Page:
Why does yeast ferment? A flux balance analysis study.

E. Simeonides, E. Murabito, K. Smalbone, H.V. Westerhoff

Research output: Contribution to JournalArticleAcademicpeer-review


Advances in biological techniques have led to the availability of genome-scale metabolic reconstructions for yeast. The size and complexity of such networks impose limits on what types of analyses one can perform. Constraint-based modelling overcomes some of these restrictions by using physicochemical constraints to describe the potential behaviour of an organism. FBA (flux balance analysis) highlights flux patterns through a network that serves to achieve a particular objective and requires a minimal amount of data to make quantitative inferences about network behaviour. Even though FBA is a powerful tool for system predictions, its general formulation sometimes results in unrealistic flux patterns. A typical example is fermentation in yeast: ethanol is produced during aerobic growth in excess glucose, but this pattern is not present in a typical FBA solution. In the present paper, we examine the issue of yeast fermentation against respiration during growth. We have studied a number of hypotheses from the modelling perspective, and novel formulations of the FBA approach have been tested. By making the observation that more respiration requires the synthesis of more mitochondria, an energy cost related to mitochondrial synthesis is added to the FBA formulation. Results, although still approximate, are closer to experimental observations than earlier FBA analyses, at least on the issue of fermentation. ©The Authors.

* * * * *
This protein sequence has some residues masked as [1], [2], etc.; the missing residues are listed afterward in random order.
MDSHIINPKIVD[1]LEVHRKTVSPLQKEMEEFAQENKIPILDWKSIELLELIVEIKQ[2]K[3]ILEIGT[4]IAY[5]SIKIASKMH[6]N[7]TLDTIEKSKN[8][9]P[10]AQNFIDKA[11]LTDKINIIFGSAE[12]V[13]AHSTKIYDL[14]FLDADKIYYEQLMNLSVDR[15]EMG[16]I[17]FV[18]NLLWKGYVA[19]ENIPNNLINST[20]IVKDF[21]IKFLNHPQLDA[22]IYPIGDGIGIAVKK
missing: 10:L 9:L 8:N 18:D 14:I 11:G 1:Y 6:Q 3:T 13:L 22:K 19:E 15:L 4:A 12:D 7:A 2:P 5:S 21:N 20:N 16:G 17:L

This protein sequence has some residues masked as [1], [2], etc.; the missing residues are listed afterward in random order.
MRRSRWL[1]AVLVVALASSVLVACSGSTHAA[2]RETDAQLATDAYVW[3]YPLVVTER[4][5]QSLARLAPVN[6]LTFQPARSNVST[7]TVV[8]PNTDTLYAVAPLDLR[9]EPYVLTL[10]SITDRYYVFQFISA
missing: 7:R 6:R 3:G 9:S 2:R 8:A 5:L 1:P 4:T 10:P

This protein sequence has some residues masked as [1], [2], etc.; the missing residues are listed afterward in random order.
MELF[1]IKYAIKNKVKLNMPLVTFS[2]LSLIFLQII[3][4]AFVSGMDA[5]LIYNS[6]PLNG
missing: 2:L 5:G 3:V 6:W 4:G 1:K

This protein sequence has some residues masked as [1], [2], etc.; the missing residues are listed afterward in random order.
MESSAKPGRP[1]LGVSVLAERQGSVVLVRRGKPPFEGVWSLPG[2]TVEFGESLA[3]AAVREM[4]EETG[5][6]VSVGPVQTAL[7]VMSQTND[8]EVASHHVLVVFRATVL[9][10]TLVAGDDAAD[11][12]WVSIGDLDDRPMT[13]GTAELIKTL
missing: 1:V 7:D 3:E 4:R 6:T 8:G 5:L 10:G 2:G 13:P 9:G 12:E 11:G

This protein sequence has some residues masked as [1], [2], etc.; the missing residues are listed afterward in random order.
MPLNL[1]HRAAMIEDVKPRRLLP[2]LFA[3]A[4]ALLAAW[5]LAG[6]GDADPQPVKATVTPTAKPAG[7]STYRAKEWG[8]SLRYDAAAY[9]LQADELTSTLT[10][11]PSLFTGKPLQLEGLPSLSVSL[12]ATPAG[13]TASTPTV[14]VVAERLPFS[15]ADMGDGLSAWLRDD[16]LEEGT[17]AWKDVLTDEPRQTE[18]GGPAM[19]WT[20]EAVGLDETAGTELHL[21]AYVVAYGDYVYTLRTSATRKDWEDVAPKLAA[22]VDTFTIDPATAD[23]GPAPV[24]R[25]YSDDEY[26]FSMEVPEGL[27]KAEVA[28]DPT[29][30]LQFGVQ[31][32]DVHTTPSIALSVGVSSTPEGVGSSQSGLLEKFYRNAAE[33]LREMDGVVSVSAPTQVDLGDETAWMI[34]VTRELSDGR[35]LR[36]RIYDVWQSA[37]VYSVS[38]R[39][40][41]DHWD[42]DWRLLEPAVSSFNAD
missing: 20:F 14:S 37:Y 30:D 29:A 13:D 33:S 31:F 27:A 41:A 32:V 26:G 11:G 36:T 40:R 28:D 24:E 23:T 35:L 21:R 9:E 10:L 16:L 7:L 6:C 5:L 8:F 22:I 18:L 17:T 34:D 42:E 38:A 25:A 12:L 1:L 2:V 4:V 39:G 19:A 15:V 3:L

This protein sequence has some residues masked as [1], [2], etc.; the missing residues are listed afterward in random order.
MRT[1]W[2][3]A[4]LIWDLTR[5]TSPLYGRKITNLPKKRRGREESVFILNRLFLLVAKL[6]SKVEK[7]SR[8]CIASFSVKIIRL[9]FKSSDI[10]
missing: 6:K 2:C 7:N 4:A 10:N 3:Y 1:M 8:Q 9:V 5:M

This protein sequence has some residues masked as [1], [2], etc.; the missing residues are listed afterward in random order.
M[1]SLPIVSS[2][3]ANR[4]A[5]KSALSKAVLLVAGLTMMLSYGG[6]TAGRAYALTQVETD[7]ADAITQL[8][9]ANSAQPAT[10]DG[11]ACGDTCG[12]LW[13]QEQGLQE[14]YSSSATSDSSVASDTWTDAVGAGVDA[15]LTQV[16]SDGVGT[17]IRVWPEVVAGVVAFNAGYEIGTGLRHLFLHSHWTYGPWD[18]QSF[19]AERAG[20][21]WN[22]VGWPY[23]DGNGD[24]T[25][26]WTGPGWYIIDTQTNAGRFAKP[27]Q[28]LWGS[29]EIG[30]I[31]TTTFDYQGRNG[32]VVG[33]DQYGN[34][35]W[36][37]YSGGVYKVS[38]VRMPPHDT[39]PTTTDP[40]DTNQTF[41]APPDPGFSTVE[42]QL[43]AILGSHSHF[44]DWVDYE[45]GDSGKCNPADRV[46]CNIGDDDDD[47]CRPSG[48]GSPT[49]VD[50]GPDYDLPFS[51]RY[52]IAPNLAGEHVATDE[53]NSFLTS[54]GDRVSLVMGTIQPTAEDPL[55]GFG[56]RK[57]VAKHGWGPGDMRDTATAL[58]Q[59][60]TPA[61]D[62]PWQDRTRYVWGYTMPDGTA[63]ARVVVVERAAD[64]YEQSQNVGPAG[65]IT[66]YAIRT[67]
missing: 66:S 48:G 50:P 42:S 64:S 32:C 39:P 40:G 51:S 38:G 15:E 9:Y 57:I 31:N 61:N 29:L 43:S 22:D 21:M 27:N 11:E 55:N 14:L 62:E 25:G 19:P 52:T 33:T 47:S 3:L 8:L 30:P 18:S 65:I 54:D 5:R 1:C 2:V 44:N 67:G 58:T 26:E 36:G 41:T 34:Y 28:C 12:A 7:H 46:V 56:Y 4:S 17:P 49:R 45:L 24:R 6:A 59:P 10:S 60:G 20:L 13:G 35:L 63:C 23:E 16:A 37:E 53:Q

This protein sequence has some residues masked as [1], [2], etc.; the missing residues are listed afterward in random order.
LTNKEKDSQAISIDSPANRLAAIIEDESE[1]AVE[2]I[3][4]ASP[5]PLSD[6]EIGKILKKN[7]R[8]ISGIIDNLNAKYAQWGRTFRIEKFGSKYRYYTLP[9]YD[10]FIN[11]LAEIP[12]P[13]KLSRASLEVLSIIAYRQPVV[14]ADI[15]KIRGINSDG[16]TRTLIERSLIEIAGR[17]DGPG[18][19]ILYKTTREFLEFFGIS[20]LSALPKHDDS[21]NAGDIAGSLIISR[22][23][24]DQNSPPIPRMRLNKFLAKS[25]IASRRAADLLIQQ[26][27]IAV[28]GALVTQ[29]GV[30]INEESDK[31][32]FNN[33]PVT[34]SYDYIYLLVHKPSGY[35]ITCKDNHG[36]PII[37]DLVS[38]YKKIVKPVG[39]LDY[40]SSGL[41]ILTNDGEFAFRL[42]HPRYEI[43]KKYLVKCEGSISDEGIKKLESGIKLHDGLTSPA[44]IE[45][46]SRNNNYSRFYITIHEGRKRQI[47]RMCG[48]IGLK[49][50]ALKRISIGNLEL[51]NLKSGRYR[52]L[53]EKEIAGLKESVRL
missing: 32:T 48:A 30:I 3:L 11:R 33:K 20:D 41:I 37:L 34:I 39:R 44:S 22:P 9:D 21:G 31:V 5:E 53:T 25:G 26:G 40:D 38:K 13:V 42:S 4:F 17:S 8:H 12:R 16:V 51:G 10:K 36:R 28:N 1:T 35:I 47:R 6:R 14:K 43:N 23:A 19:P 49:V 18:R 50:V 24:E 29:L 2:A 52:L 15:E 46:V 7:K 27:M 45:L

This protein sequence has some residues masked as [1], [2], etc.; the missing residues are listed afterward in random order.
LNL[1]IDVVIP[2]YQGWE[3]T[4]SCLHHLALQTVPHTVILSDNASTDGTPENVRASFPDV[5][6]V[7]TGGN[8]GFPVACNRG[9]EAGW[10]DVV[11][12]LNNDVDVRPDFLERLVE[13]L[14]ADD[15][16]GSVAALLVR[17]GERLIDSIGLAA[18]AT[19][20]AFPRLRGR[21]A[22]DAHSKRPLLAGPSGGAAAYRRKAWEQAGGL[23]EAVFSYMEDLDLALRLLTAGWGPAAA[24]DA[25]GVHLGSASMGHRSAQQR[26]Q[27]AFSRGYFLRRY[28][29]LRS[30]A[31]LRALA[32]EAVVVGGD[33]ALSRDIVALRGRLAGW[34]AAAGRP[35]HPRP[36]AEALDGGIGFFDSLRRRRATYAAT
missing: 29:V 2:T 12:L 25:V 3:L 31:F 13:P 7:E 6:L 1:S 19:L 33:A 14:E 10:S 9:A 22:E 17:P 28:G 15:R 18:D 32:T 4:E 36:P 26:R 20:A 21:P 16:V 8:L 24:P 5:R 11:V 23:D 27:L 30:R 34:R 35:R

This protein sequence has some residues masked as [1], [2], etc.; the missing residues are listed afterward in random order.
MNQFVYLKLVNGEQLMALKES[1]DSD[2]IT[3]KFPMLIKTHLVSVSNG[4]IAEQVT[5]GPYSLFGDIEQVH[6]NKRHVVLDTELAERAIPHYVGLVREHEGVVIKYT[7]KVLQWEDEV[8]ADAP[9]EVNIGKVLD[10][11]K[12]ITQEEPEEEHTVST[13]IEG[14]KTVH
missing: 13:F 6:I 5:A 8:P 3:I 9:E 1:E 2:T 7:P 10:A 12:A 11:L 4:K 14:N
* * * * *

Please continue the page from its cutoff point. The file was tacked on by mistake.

Original languageEnglish
Pages (from-to)1225-1229
JournalBiochemical Society Transactions
Publication statusPublished - 2010


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